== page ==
Every elk hunter treasures the hunting camp: the roomy wall tent, toasty woodstove, and scenic horseback ride in. But experienced hunters know that trophy elk wander far from the odors, noise, people, and horses of a base camp. They often establish “spike camps”—minimalist stealth camps located miles from base camp that put you in prime areas at daybreak without requiring you to break trail by moonlight and risk spooking game.
Spike camps are established on foot, so you must carry your gear and supplies in a backpack. This is typically an intimidating practice shunned by many hunters. The combination of camping gear, extra clothing, food, and weaponry can result in an absurdly heavy load, especially if, like me, you like to hunt at high elevations, far from any trail.
However, a 60-pound pack is not a requirement to establish a successful spike camp. When I hunt in the fall, even in the coldest conditions for up to five days at a time, my pack weight seldom exceeds 25 or 30 pounds. By focusing on modern ultralight equipment and techniques, you can significantly lighten the load needed for a safe and comfortable spike camp.
You don’t need a four-season tent for fall hunting in Montana. Opt for a lighter tent, or even a tarp. There are plenty of shelter options that provide all-season protection for very little weight. The following shelters are all available in the muted colors, such as gray or forest green, coveted by stealth hunters.
•GoLite Hut Floorless Shelter – 15 oz (golite.com)
•TarpTent Squall 2 (floor optional) – 28 oz (tarptent.com)
•Big Sky Products Evolution 2P Tent – 3 lbs, 1 oz (bigskyproducts.com)
Clothing & Sleep System
Treat your clothing and sleeping bag as a “system”—you don’t need a bag rated to zero degrees if you are already taking plenty of cold-weather clothing. Wearing clothing to bed, and using a lighter sleeping bag, is a great way to save weight and adhere to one of the core principles of lightweight backpacking: choose multiple-use gear. Using insulating clothing filled with high-loft Polarguard or Primaloft offers three times the insulation of a fleece garment at half the weight:
•Patagonia Micro Puff Jacket – 20.5 oz (patagonia.com)
Sleeping bags that forego bottom insulation (replaced by your sleeping pad) put the insulation where it matters most: over your top and sides, offering the same temperature ratings as conventional bags while saving 30% of the weight.
•Western Mountaineering Pod 15 – 3 lbs (westernmountaineering.com)
•Big Agnes Zirkel – 2 lbs, 6 oz (bigagnes.com)
White gas stoves (8 oz to 2 lbs) are unnecessary for any season except winter, when you need to melt snow for water. Canister stoves that burn isobutane fuel offer tremendous weight savings and weigh only three to four ounces:
•MSR Superfly – 4.6 oz (msrgear.com)
•Vargo Jet-Ti – 2.7 oz (vargooutdoors.com)
Planning your meals in smaller portions that require less water means you can use a smaller pot. A one-liter titanium pot (see www.snowpeak.com) weighs less than 5 oz and offers plenty of capacity to rehydrate packaged freeze-dried meals with water left over for a hot brew. Compare that to more conventional 2L aluminum or stainless steel pot, which can weigh as much as 12 oz.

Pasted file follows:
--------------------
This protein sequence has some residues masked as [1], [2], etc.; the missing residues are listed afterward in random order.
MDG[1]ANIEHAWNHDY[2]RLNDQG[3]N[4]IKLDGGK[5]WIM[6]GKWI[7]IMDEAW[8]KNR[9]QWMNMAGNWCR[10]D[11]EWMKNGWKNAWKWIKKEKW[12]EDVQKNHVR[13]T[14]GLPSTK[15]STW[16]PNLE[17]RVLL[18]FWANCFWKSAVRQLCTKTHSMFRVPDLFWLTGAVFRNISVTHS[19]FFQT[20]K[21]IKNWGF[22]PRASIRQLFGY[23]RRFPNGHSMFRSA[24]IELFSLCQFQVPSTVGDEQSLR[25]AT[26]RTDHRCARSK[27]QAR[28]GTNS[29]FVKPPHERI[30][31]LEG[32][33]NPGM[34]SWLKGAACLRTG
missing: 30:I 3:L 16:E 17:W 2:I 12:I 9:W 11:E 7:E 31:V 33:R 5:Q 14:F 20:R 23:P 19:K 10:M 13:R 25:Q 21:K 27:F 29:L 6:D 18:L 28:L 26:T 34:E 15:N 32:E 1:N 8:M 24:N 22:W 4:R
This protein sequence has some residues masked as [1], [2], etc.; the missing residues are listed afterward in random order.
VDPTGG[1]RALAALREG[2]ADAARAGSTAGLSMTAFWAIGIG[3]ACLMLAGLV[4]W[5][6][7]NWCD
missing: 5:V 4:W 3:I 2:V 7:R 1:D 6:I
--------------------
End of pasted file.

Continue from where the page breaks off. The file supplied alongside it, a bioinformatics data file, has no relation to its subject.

Water / Hydration Strategy
Hard-sided Nalgene bottles weigh five ounces each and only hold a liter of water. Cascade Designs’ Platypus bottles with a 2L capacity can weigh as little as 1.2 oz and easily withstand the rigors of backcountry camping.
Water filters are the most common form of backcountry water treatment. But at 8 oz to a pound and a half, they are heavy. Try the MSR Miox (msrgear.com), an electrochemical water treatment system that weighs only 3.5 oz, or an Aqua Mira chlorine dioxide kit (gearaid.com), which acts fast, is easy to use, and leaves water tasting far better than that treated by iodine pills.
The best way to save weight on hydration gear: carry less water, and fill up more often when you come across springs, creeks and lakes.
Backpack: Game-Hauling Strategies
Backcountry hunting is no place for an ultralight backpack designed to carry 20 pounds or less, because it won’t provide enough support for hauling out meat or antlers. Even though you’re carrying a lighter load now, consider investing in a lightweight but robust internal or external frame backpack capable of hauling the meat you want to carry. For serious load-hauling capacity, try packs from Mystery Ranch (mysteryranch.com), Kelty (kelty.com), Badlands (badlandspacks.com), or Kifaru (kifaru.net).
The ultralight option: stick with an ultralight frameless pack (some weigh less than two pounds, and are available from GoLite, Granite Gear, Gregory, and others). When you bag your animal, gut and hang it, and return with your frame pack, game hauling gear, or a mule.
Ryan Jordan is the publisher of Backpacking Light Magazine (backpackinglight.com) in Bozeman, and an avid ultralight backpacker, backcountry fisherman, and hunter. Ryan regularly hikes distances in excess of 300 miles without resupply, with a starting pack weight, including food and water, of less than 20 pounds.